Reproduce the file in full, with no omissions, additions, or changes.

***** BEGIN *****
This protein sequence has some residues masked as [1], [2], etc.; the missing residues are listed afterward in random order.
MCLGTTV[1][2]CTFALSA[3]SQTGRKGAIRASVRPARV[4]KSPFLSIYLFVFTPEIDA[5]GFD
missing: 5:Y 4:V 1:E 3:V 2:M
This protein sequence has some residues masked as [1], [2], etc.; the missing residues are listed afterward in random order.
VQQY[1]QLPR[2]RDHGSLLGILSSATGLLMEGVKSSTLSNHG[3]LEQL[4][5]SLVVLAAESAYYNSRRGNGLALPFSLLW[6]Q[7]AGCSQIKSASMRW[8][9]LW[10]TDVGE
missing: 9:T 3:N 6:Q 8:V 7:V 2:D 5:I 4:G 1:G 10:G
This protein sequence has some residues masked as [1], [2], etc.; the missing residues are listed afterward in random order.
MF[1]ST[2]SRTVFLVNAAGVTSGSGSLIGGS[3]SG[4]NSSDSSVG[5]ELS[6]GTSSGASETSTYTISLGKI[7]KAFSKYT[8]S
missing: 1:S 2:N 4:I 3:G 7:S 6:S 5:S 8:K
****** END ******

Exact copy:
This protein sequence has some residues masked as [1], [2], etc.; the missing residues are listed afterward in random order.
MCLGTTV[1][2]CTFALSA[3]SQTGRKGAIRASVRPARV[4]KSPFLSIYLFVFTPEIDA[5]GFD
missing: 5:Y 4:V 1:E 3:V 2:M
This protein sequence has some residues masked as [1], [2], etc.; the missing residues are listed afterward in random order.
VQQY[1]QLPR[2]RDHGSLLGILSSATGLLMEGVKSSTLSNHG[3]LEQL[4][5]SLVVLAAESAYYNSRRGNGLALPFSLLW[6]Q[7]AGCSQIKSASMRW[8][9]LW[10]TDVGE
missing: 9:T 3:N 6:Q 8:V 7:V 2:D 5:I 4:G 1:G 10:G
This protein sequence has some residues masked as [1], [2], etc.; the missing residues are listed afterward in random order.
MF[1]ST[2]SRTVFLVNAAGVTSGSGSLIGGS[3]SG[4]NSSDSSVG[5]ELS[6]GTSSGASETSTYTISLGKI[7]KAFSKYT[8]S
missing: 1:S 2:N 4:I 3:G 7:S 6:S 5:S 8:K